The Rev Jimmie Bratcher
Location: AMERICA NORTH: USA: Missouri (MO)
Genre: Blues, Rock, and Country Blues
Influences: Eric Clapton, Albert King, Freddy King
This is Blues Country - Classic Country Songs in Blues Style
This is Blues Country brings Jimmie Bratcher back to his roots as a young guitarist who owned both Jimi Hendrix’ Axis Bold As Love and Johnny Cash’s At Folsom Prison. Recording blues-based versions of classic country songs makes perfect sense as, blues and country retain a strong connection to each other.
“Honky Tonk Blues” is presented here as a straight rocker that honors author Hank Williams’ reputation as a prodigal son.
“You Are My Sunshine” veers off into a soul-jazz vibe. A close listen reveals the Louisiana state song is not quite the joyful ode to love the title implies. “Everybody thinks it is happy-go-lucky, but it says don’t take my sunshine away because, if you do, you will regret it.”
“Singing the Blues” Marty Robbins’ switches here to a Texas shuffle feel. It features terrific guitar tones, produced and engineered along with the rest of the record in Bratcher’s home by the guitarist himself. “
“I Don’t Hurt Anymore” Hank Snow’s weeper is performed in the British- blues style that first inspired Bratcher’s guitar playing. “I wasn’t going for anything in particular until I put the lead part in it, then it started to sound like Gary Moore,” he says.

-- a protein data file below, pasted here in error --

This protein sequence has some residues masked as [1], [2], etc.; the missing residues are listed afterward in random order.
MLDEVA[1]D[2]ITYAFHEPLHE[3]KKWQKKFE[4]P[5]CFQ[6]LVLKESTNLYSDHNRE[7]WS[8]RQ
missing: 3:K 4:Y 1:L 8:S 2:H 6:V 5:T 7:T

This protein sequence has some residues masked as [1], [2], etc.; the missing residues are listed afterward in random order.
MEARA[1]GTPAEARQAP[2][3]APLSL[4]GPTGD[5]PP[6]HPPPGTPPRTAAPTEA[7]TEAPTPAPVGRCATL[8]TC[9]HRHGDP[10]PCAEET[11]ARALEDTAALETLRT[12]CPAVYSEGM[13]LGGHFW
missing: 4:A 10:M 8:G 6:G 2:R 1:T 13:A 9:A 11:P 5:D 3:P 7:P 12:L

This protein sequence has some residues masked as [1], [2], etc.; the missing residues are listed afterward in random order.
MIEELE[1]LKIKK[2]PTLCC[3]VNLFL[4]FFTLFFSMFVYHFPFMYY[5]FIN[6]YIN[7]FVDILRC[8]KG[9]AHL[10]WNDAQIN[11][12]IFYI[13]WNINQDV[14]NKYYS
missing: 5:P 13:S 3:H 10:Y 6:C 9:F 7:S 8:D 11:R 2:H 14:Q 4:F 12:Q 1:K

“Under Your Spell Again” typically associated with Buck Owens’ Bakersfield honky tonk version, is here given a pop soul feel.
“Am I That Easy to Forget” demonstrates that R&B and Country ballads are not far removed. “I just loved that song, and especially the Jim Reeves version,” he says. “I thought it fit the soul feel.”
“Don’t Worry About Me” Marty Robbins’ was the first country recordings to feature a fuzz effected guitar.
“My Sweet Love Ain’t Around” is a somewhat obscure Hank Williams song. That turned into a southern rock monster.
“Today I Started Loving You Again” The Merle Haggard classic, came from a version by a blues legend Bobby ‘Blue’ Bland. “We used the piano part and I stuck a resonator guitar on to blues it up a little bit more.”
“I Can’t Stop Loving You” Finally, the band heads down to New Orleans. This brings the concept home as Bratcher and band reaffirm the ties that bind the various branches of American roots music together.